Not too long ago, we attended a business networking function at which
people were asked about what their company did–and what they did.
Being experts in emotional intelligence, we could identify the people
who spoke from their hearts, the ones who may have been selling too
hard, and the ones who were painfully shy and didn’t know what to do
with themselves (shades of the days of junior-high dances). You didn’t
need to be an emotional intelligence expert, however, to observe that
the people who spoke with heartfelt and grateful (vs. boastful) pride,
enthusiasm, and passion attracted the most positive attention.
That PEP–pride, enthusiasm, and passion–attracted something else, as well. It became clear that the people who did not
feel the same level of pride, enthusiasm, and passion as those who did,
felt envious. The avid listeners were much more interested in finding
out about the companies–including their products and services–that
produced so many more positive feelings than their own companies
inspired in them. “What a great advertisement for their company,” we
Contrast that effect with how you respond to people who talk about
their job and their company with little pride, enthusiasm, and passion,
and any of three things are happening. Either someone is painfully shy
and unable to manifest their feelings, they are burned out after staying
in their role for too long–or they work for a lousy company.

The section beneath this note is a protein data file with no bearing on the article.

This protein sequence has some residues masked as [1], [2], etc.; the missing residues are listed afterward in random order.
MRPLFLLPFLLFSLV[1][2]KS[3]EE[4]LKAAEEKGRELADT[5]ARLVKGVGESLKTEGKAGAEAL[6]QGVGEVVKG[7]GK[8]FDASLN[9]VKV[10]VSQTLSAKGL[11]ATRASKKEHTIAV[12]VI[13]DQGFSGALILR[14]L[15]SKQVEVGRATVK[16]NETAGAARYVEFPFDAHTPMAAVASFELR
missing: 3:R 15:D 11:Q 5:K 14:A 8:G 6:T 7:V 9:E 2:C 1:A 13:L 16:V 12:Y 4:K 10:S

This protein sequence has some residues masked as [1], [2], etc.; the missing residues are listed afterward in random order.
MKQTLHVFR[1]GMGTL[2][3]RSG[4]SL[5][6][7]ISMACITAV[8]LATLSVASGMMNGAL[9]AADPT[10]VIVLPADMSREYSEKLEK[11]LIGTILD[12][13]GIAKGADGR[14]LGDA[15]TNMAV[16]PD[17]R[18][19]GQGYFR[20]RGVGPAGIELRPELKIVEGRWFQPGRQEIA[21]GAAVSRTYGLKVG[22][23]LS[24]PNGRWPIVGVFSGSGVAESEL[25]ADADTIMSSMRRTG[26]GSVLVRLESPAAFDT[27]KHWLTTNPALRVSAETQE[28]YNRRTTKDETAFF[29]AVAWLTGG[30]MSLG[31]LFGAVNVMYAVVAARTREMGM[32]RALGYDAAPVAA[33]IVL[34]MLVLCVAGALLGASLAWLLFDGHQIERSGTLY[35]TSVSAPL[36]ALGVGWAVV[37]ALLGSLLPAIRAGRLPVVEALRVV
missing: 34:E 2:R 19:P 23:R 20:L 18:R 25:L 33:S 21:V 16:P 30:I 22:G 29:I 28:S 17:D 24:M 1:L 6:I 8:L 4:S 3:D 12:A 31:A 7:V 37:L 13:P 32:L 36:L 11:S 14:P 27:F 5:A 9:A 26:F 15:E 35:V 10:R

The next day, we met with a CEO of a 200-employee childrens’ book
publishing company. We told him about our observations and asked him how his employees talk about their jobs and his company. He replied, “Why don’t we ask them?”
Together we created what we call the PEP CEO Challenge. The
CEO distributed a memo to all of his team members stating the
I need your help in making this a better company. Anything you say
will be totally anonymous. If you were to attend a dinner party and
someone who was asked to describe his job and his company and on a scale
of 1 (totally lacking) to 10 (overflowing) scored 10-10-10 in the areas
of pride, enthusiasm, and passion, how would you feel if you scored
your feelings about our company lower? If it were me, I know I’d feel envious and think less about where I worked.
If I were to ask you to score on that same scale where your level of
pride, enthusiasm, and passion was in regard to your job and our
company, what would you write down?
If you wrote down anything less than 10-10-10, what things have to
change in order to raise your pride, enthusiasm, and passion scores?
Please give me your answers anonymously–and do not use this as an
opportunity to single out individuals that you have a grievance against.
There are other avenues to address those, and any mention of specific
people will cause us to remove your answers from the input we receive.
As an expression of gratitude for your doing this, we will identify
the most commonly reported suggestions for change, tell you what they
are, indicate what we are going to do in order to improve upon them, and
give you a time line for doing so.
Thanks for helping us to turn this company into a place we can all feel pride, enthusiasm, and passion about.
Once people responded, the results were tallied. The most commonly reported suggestions included
- Developing a system for rewarding merit rather than people who could play politics to their advantage
- Stopping gossip and talking about people behind their backs
- Delivering on the mission statement to create childrens’ books that
help parents teach their children how to succeed in a competitive world
— and be happy in a cynical world
The company’s CEO made the commitment to correct these matters–and
increased his company’s results and bottom line 40 % in the next year.
He was also able to ferret out negative people who wouldn’t change. And
perhaps most importantly, he doubled his own pride, enthusiasm and
Usable Insight: If you build a company where everyone feels pride, enthusiasm, and passion, people will come–and stay.